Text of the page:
Music streaming has overtaken all other forms of music intake as people opt for new ways to keep themselves entertained. This is after Covid-19 brought an end to concerts and other public enjoyment events.

According to the 2020 Global Music Report released by IFPI (International Federation of the Phonographic Industry) on Tuesday, the global trend over the past year had streaming services accounting for 62.1 per cent of global music revenue. Performance rights revenues took the biggest hit as major concerts and events were cancelled amid the covid-19 pandemic.

According to the report, streaming contributed 71.9 per cent of Africa’s music revenue. South Africa and the Middle East continue to control much of the revenue generated, with other Sub-Saharan countries showing an increase in uptake in the streaming services on a year-on-year basis streaming saw revenues up by 36.4 percent.

“We are encouraged that the world is embracing music from Africa as seen in the rising nominations and recognition into major global music awards witnessed recently,” said Angela Ndambuki, Regional Director, IFPI Sub-Saharan Africa.

Speaking to The Standard, Ndambuki said it was also encouraging to see the uptake of music streaming grow in other parts of Africa such as East Africa - where Spotify docked recently. She said the music industry in the region has an opportunity to experience growth through opportunities brought about shifts towards new innovations being applied across a multitude of technology platforms across the world.

“The fact that this year’s report has for the first time featured Africa and Middle East Region is testament to the increasing opportunities that have been accentuated by the recent launch of major streaming platforms and we are excited to see the growth in the coming years,” Ndambuki said.

Recorded music revenues in the region increased by 8.4 per cent in 2020 outpacing the global recorded music market grew by 7.4 per cent, the sixth consecutive year of growth, according to the report. Total revenues for 2020 were $21.6 billion (Sh2.3 trillion). During the same period, there was a notable increase in the signing of African artistes by global recording labels, a trend expected to increase revenue in the coming years.

“The easing of Internet costs in South Africa, at a time the country experienced the continent’s largest Corona pandemic outbreak and longest lockdowns, may have led to the increase in uptake of streaming services,” said Sipho Dlamini, CEO Universal Music South Africa and Sub-Saharan Africa.

In other regions across the world, revenues grew differently with Latin America maintaining its position as the fastest-growing region globally (15.9 per cent) as streaming revenues grew by 30.2 per cent, accounting for 84.1per cent of the region’s total revenues.

Asia grew 9.5 per cent and digital revenues surpassed a 50 per cent share of the region’s total revenues, for the first time. Revenues in Europe, the second-largest recorded music region in the world, grew by 3.5 per cent as strong streaming growth of 20.7 per cent.

In the US and Canada region, revenue grew by 7.4 per cent as the US market grew by 7.3 per cent and Canadian recorded music revenues grew by 8.1 per cent during that period. Global revenue growth was also driven by streaming, especially by paid subscription streaming revenues, which increased by 18.5 per cent. There were 443 million users of paid subscription accounts at the end of 2020. Total streaming (including both paid subscription and advertising-supported) grew 19.9 per cent and reached $13.4 billion (Sh1.4 trillion).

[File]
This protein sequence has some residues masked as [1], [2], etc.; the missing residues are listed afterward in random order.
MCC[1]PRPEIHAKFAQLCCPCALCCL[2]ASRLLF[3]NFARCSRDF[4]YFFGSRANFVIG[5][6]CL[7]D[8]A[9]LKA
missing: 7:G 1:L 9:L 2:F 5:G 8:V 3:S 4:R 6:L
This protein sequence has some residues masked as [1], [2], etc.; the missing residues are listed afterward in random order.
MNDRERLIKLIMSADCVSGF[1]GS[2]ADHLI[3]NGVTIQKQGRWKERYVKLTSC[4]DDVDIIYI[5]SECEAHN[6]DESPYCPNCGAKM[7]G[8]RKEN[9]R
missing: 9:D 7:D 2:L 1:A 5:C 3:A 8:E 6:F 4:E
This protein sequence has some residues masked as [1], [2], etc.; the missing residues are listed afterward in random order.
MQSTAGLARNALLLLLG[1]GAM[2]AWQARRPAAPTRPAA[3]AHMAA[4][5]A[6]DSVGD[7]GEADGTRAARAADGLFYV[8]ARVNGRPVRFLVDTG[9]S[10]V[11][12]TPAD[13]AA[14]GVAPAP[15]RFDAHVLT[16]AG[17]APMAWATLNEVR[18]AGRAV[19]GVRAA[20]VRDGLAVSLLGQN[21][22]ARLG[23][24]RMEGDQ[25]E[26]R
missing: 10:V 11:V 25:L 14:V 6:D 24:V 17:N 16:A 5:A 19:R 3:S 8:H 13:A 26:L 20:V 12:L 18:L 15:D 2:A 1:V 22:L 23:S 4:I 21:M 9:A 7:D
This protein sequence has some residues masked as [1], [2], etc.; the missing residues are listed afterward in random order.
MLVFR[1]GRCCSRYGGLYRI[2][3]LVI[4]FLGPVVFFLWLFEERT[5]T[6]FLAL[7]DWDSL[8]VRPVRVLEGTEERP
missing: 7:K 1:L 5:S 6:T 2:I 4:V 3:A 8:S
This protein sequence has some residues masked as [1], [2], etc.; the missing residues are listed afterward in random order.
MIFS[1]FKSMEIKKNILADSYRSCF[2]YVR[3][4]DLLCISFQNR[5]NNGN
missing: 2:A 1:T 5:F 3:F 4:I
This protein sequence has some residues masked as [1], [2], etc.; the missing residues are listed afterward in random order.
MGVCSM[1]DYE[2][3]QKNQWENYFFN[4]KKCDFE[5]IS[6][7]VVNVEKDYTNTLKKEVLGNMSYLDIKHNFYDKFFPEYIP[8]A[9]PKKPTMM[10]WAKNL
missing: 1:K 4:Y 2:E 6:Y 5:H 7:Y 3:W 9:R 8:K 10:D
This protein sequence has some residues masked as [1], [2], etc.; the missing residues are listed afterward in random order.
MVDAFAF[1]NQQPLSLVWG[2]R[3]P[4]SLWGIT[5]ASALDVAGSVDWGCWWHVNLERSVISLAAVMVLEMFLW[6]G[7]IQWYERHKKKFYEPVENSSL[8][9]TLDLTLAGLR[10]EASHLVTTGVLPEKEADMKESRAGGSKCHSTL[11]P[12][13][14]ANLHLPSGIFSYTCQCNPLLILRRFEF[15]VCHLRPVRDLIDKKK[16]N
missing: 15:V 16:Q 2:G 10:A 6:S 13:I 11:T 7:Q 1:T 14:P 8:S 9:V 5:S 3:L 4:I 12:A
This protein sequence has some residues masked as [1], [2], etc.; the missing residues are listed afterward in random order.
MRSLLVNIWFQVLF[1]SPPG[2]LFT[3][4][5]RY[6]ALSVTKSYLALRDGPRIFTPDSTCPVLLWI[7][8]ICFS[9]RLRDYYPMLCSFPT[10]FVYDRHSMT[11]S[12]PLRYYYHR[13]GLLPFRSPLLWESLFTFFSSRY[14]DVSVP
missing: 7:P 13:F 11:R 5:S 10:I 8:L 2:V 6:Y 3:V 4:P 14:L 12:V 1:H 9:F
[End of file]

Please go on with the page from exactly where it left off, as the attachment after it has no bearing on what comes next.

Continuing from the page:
The growth in streaming revenues more than offset the decline in other formats’ revenues, including physical revenues, which declined by 4.7 per cent; and revenues from performance rights, which declined by 10.1 per cent - largely as a result of the Covid-19 pandemic.

In Kenya, according to reports by the Kenya Copyright Board (Kecobo), most collective management organisations responsible for collecting and distributing royalties on behalf of artistes were hard hit by the pandemic.

“Fuelled by record companies’ ongoing investment in artistes and their careers, along with innovative efforts to help artistes bring music to fans in new ways, recorded music revenues grew globally for the sixth consecutive year. As record companies continue to expand their geographical footprint and cultural reach, music has become more globally connected today, than ever before,” said the IFPI Chief Executive Frances Moore.

“This growth has spread across all regions around the globe. With many impacted by the pandemic, and concerned with growing social injustices, record companies have worked hard to make a meaningful, lasting contribution to the world we want to live in,” he said.

In a Zoom panel discussion on the report attended by stakeholders from across the globe, Dennis Kooker, the President, Global Digital Business and US Sales at Sony Music Entertainment said music has no barriers as he stressed the opportunities posed by technology in the growth of the music recording industry worldwide.


“The role of record labels and that of the artiste remains collective with each being distinct. It is all about art,” said Simon Robson, the President, International, Recorded Music for Warner Music Group, a member of IFPI.

IFPI is the voice of the recording industry worldwide, representing more than 8,000 record company members across the globe.